Menu Close

Senior Tip: How To Get In and Out Of A Tub With Bad Knees


If you or someone you love is dealing with knee pain or recovery from knee surgery, you know how difficult it can for you or them to get in and out of a bathtub.

While this is a common problem, it does not have to keep you from enjoying a relaxing bath.

You just need to find the right and safe way to get in and out of a bathtub with bad knees.

The best solutions are to use a walk-in tub or a bathtub lift – but of course – not everyone has those options.

Here’s a step by step guide on how to safely get in and out of a bathtub if you happen to have bad knees.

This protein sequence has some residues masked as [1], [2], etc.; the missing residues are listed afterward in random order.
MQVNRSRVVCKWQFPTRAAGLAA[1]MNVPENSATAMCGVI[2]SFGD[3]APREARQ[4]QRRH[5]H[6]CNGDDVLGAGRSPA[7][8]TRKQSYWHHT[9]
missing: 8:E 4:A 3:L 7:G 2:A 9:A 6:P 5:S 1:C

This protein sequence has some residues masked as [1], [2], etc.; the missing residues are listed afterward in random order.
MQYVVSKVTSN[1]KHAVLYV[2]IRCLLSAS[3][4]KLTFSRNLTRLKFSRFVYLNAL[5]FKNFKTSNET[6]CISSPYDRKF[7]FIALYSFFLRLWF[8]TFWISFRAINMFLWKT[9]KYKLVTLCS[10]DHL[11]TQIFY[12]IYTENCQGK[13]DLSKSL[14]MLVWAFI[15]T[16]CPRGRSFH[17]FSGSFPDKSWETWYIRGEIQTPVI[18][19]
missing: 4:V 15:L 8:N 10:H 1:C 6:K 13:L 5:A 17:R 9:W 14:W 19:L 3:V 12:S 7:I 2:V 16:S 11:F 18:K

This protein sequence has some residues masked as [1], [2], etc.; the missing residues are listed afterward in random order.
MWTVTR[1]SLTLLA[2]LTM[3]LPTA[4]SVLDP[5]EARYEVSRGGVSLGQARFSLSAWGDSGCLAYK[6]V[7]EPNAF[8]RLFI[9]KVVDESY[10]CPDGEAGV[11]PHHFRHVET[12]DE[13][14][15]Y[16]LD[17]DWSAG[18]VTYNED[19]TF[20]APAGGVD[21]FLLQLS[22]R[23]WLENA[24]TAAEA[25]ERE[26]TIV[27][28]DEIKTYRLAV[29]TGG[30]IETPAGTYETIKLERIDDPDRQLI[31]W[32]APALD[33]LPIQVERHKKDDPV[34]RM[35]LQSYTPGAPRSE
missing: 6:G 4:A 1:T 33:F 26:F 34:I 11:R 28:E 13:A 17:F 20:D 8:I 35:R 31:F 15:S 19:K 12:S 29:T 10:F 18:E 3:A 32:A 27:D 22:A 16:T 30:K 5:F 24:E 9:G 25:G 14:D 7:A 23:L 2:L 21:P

NOTE: It’s important to know that you MUST also have good upper body strength to perform these steps. Otherwise, we strongly recommend that you use a bathtub lift or install a walk in tub.

Prepare The Bathtub And The Area Around It

So, how do you get in and out of a bathtub with bad knees?

1. Prepare The Tub

Clean the side of the tub to make sure it’s not wet or slippery.

2. Bathtub Grab Bars

These are grab bars that can be placed on the side of the tub and on the walls surrounding the tub.

Types of Grab BarsDescriptionBest For
Straight Grab BarsLong, straight bars that can be installed horizontally, vertically, or at an angle.General support and versatility in placement.
Suction Cup Grab BarsPortable bars that attach with suction cups, requiring no drilling.Temporary support or for travel.
Angled Grab BarsBars that are bent at an angle, providing a natural grip for standing or sitting.Assistance in changing positions.
Swing Away Grab BarsHinged bars that can be moved out of the way when not in use.Space-saving and provides flexibility.